Zillow reporting inaccurate Foreclosure information and lowering property values

Editor’s Note:  If you have been in foreclosure Zillow will often wrongfully list your home as foreclosed even if the home has not been sold.  It might be a good idea to check.  We have many clients who have tried and failed to have Zillow remove the inaccurate information.  Since realtors and appraisers use Zillow to assess home values, a foreclosure report on a property can cause a loss of value on the home and impact the value of surrounding homes.

Homeowners Say Real Estate Website Lists False Foreclosures

NORTH TEXAS (CBSDFW.COM) – A stranger’s knock lead to a troubling discovery for one North Texan.

“My house has never been in trouble,” Demetria Rogers told CBS 11 News.

She built her dream home from scratch in 2001.

Thus, when a stranger came knocking at her door one afternoon, it rattled her. The encounter was caught on her doorbell camera.

“I was wondering, I was looking online,” the stranger said to her. “I saw this house online, is it foreclosed?” he asked Rogers.

“And, then he said ‘well, your house is on Zillow. It’s foreclosed on,’ ” Rogers recalls. The stranger wanted to know if she wanted to sell it.

She immediately rushed to check the real estate website Zillow herself. There it was. Her home was listed as a foreclosure. Zillow cited public records showing her home was bank-owned for 10 years. Rogers called the real estate agent Zillow had listed for her home. She couldn’t help. Then she called the mortgage company who said that her home was never and is not referred for foreclosure.

The I-Team dug through county property records, tax records and court records to confirm, there was no foreclosure.

“I have been nervous ever since. I am very concerned!” Demetria said.

Turns out Rogers is not the only one. The I-Team found dozens of similar listings all over North Texas. The homes are listed as foreclosed online, but county records show otherwise.

Ray Daughhetee owns one of them. He has been trying to get Zillow to correct the foreclosure listing on his home since he discovered it about two years ago.

“So far I’ve reported it twice, and then today,” he said.

He is concerned about what it was doing to his home’s value.

“If I see the home is foreclosed upon, it throws up a lot of red flags.”

Real estate expert Nicole Espinosa says people think the home is damaged and not maintained properly. Also, she says homes listed as foreclosed on Zillow far outnumber the real foreclosures.

For example, Zillow shows 1,045 foreclosed homes in Tarrant county. The Multiple Listing Service or MLS, used by realtors, lists at just 553. That includes homes in pre-foreclosure.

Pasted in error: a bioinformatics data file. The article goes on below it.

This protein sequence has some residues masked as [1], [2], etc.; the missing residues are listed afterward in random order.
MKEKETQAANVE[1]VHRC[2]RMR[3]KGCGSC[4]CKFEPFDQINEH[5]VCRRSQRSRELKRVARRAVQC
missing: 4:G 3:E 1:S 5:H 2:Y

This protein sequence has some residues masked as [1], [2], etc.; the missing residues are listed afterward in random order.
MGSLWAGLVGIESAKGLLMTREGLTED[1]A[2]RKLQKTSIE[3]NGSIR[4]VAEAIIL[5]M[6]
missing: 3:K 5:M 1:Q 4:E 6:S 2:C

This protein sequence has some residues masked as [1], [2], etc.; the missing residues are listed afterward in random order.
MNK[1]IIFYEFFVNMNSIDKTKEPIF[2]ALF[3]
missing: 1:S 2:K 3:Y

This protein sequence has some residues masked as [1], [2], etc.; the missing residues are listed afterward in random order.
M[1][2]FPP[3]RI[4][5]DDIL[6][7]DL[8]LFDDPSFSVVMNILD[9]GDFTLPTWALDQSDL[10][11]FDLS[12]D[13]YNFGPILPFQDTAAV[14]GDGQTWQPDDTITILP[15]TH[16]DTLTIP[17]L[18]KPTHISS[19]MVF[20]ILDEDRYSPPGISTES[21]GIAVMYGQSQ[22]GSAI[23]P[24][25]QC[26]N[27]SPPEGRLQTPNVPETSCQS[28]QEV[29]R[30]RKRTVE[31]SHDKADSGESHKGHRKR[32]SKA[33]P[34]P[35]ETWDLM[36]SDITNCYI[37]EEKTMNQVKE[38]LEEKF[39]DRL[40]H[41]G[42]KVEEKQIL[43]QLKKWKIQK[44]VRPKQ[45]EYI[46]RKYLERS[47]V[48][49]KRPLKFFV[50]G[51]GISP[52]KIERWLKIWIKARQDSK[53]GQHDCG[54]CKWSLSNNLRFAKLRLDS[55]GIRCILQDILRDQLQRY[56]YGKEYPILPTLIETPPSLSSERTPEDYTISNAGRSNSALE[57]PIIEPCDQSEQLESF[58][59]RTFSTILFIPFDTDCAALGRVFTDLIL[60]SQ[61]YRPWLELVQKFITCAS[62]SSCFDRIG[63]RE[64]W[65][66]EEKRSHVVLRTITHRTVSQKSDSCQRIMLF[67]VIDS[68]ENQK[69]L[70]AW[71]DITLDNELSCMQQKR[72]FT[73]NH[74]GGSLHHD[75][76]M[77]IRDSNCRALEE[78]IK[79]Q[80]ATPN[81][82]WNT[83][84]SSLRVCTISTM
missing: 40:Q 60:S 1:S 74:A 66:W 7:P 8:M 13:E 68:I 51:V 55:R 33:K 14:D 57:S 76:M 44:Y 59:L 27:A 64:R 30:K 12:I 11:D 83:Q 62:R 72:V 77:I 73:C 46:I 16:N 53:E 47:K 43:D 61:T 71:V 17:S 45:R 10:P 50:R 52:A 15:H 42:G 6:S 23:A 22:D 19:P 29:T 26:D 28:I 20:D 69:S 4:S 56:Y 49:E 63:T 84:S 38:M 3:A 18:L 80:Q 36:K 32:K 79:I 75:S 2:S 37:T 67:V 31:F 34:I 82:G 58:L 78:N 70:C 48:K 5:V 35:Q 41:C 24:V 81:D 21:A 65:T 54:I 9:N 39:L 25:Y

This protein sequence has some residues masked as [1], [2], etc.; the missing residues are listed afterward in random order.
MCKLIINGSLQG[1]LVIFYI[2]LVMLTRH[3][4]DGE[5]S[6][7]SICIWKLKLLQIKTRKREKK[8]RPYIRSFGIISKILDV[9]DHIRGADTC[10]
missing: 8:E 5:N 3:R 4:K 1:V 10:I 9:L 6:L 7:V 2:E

In Dallas county, Zillow shows 1,491 foreclosed homes, compared to MLS data of 591. Espinosa says the perception it leaves, is the biggest problem.

“Why is your house listed as a foreclosure, or why was it once, in a foreclosure,” Espinosa says it gives a negative perception to the buyers.

Zillow told CBS11: “Zillow has information on more than 110 million homes and we strive for accuracy in all listings. The primary source of our information comes from public records. Because public records sometimes have inaccurate information, we’ve made it easy for homeowners to claim their home and provide us accurate information. Homeowners can flag their home details on Zillow with one-click, and if the information is no longer accurate, we will remove it immediately.”

Several realtors said, Zillow benefits from having as many listings show up as possible. That draws buyers and connects them to realtors.

The company wouldn’t say how often it checks and corrects records on its own, without leaving it up to homeowners. About a week after the I-Team started investigating, the foreclosure label on Demetria Roger’s house disappeared. But, she believes the damage has been done.

“The guy who came to buy my house was asking the neighbors about it. that’s embarrassing.”

6 Responses

  1. Some internally recorded as in foreclosure though never have been.

  2. There seems to be internal data bases that contain information that is not the same as what borrowers know or are told.

  3. Reblogged this on Mario Kenny.

  4. Banks are Settlers

  5. Wells Fargo mortgages Banks are an alagators swallowed our home turned from weed to fruitable trees helping studen we have style and sytem and schedule we r elderly Settlers

  6. I would suspect the F notation appeared when the entire portfolio of a scumbag lender such as Ocwen acquired a batch of homes from another scumbag lender such as Countrywide, and the whole portfolio was tagged as F pending the forced modification of deceptive and fraudulent new servicing packages. Some owners are not even aware that when their servicer changed, their UPB jumped from 45,134 to 285,749 without their knowledge, and their amortization period changed from 18 years, 4 months to thirty years. Owners, open your eyes!

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